Caesars Entertainment has confirmed reports of a cyberattack, revealing that its loyalty program database was compromised.
In a filing with the Securities and Exchange Commission today, the operator said it deployed response protocols and launched an investigation after identifying “suspicious activity” in its wider network. It said the activity resulted from a social engineering attack on outsourced IT support.
Following an investigation, it was revealed that the attackers had obtained customer data, including a copy of Caesars’ loyalty program database. This database detailed the driver’s license numbers and social security numbers of various loyalty program members.
Caesars added that its customer-facing facets, such as Caesars Entertainment locations and mobile gaming apps, were unaffected by the attack.
Caesars said it has “taken steps to ensure that the stolen data is deleted by the unauthorized actor in the aftermath of the attack,” though it admitted “we cannot guarantee this result”. It added that there was no evidence of passwords, PINs or bank account information being stolen.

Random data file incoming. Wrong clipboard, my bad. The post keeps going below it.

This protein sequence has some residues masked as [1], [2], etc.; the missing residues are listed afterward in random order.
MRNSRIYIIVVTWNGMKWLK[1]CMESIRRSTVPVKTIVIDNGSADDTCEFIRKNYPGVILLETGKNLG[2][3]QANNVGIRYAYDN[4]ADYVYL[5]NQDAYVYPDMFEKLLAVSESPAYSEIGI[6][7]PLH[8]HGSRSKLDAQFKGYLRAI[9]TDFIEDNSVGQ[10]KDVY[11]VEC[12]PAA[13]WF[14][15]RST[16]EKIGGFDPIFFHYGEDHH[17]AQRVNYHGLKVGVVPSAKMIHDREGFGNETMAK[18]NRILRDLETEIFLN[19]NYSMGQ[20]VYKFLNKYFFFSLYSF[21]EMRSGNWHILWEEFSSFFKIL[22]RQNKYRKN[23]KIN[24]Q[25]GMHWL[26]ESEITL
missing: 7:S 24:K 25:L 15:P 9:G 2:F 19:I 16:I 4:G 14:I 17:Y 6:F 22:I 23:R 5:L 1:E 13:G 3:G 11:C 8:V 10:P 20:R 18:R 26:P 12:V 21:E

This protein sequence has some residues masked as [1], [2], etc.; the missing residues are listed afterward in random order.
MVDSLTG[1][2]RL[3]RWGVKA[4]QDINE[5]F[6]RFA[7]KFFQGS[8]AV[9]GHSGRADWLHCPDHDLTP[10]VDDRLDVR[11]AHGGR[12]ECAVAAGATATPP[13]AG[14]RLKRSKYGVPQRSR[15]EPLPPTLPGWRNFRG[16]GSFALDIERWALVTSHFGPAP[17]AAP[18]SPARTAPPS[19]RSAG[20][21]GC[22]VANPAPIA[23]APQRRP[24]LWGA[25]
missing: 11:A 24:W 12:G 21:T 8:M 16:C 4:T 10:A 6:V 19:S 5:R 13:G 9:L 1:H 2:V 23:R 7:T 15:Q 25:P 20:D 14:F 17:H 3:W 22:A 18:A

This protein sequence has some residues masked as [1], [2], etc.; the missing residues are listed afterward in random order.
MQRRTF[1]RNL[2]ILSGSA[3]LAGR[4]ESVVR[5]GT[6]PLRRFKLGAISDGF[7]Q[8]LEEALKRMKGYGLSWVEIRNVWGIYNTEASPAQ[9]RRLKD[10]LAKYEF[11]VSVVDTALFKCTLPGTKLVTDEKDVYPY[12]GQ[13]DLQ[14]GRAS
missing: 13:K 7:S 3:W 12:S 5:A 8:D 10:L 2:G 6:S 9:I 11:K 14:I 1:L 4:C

Caesars did not confirm or deny whether it paid a ransom. However, unnamed sources reported in media say Caesars paid tens of millions of dollars in ransom to the cyberattackers.
This is not the first hacking incident to be reported this week. MGM Resorts was forced to shut down its systems after identifying a cybersecurity issue on Monday, with posts on social media indicating issues with slots machines and hotel room access on MGM Resorts properties.
On 12 September, MGM resorts confirmed on X – formerly Twitter – that its resorts facilities were still in operation, adding that its guests can still access hotel rooms. Earlier today, it revealed that work is still ongoing to resolve the cybersecurity issue.
In its filing, Caesars emphasized that it had improved its systems to ward off any repeat incidents.
“While no company can ever eliminate the risk of a cyberattack, we believe we have taken appropriate steps, working with industry-leading third-party IT advisors, to harden our systems to protect against future incidents,” said Caesars. “These efforts are ongoing.”
“We have also taken steps to ensure that the specific outsourced IT support vendor involved in this matter has implemented corrective measures to protect against future attacks that could pose a threat to our systems.”
The operator added that it had incurred expenses related to the attack, but said it did not expect this to have an effect on its future results.